Educable or not? Teacher’s alternatives when connecting curriculum to pupils
Journal article, Peer reviewed
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OriginalversjonHestholm, G. N., & Jobst, S. (2019). Educable or not? Teacher’s alternatives when connecting curriculum to pupils. Journal of Curriculum Studies, 1-16. 10.1080/00220272.2019.1650117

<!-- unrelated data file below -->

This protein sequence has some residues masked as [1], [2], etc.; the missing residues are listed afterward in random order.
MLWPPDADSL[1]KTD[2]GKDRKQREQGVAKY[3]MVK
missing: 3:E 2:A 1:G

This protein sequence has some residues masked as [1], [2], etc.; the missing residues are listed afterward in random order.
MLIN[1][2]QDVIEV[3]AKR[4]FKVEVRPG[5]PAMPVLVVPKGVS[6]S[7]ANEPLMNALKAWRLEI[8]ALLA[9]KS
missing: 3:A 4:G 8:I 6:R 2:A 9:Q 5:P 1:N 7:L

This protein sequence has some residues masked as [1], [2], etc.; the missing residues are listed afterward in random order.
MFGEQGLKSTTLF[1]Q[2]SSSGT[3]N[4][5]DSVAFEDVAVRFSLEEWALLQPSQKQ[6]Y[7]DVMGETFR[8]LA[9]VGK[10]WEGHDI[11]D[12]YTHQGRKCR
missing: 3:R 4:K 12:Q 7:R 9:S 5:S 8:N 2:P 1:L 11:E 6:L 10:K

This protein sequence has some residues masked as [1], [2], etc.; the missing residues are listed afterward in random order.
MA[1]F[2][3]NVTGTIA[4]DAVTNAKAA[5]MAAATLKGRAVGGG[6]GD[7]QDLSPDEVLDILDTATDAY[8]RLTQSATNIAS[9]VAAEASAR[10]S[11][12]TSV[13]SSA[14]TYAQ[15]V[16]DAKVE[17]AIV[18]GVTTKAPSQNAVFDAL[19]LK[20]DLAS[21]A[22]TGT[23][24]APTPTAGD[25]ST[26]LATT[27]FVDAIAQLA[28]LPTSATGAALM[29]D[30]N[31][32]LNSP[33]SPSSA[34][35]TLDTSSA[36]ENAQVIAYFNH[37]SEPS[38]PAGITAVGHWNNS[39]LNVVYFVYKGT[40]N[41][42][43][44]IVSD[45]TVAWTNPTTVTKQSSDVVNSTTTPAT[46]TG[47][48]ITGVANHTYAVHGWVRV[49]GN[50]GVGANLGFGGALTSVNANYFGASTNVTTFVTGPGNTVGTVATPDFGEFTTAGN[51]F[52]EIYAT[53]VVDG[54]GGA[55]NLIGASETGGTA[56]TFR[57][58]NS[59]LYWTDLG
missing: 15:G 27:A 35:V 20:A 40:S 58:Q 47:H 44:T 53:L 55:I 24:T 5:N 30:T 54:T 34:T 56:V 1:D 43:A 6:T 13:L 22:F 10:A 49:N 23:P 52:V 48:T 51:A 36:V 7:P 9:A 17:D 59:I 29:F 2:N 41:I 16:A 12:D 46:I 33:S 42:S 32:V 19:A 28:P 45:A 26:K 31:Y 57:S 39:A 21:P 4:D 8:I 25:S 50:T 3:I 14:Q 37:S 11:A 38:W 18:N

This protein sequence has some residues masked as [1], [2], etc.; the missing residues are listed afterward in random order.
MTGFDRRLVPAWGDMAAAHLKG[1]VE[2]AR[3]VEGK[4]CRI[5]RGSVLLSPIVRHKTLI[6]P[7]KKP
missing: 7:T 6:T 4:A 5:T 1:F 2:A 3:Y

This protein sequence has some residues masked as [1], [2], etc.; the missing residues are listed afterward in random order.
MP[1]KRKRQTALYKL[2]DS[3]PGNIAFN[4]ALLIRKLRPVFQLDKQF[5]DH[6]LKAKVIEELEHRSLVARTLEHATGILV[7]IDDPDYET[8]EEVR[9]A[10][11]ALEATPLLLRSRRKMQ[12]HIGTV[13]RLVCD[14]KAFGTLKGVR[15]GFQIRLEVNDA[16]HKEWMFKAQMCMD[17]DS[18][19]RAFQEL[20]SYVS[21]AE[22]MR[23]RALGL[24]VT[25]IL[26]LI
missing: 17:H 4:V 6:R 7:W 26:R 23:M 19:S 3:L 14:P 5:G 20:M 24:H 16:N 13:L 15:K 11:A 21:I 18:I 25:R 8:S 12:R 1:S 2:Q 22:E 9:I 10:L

When working to connect homogeneous curricula with heterogeneous groups of pupils, teachers have to sort pupils according to the categories allowed for in the national school system. In this article, we compare German organizational differentiation, where pupils are divided into stable groups, to Norwegian pedagogical differentiation, where instruction is adapted to the pupils within the common classroom. This study is qualitative and explorative; the method employed is a modification of philosophical phenomenology, and the theoretical discussion is pedagogical-philosophical and educational-sociological. When teachers from these two systems reflect upon the equality of opportunity of their system, categories of educable versus uneducable pupils materialize. The individual teacher’s academic background, combined with a heavily theoretical curriculum, creates a culturally delimited learning environment. This can be critical for pupils with non-academic dispositions or cultural perspectives. The question is whether the systems that employ ostensibly democratic differentiation principles legitimize an educational dictatorship, perpetuating an undemocratic understanding of knowledge and learning.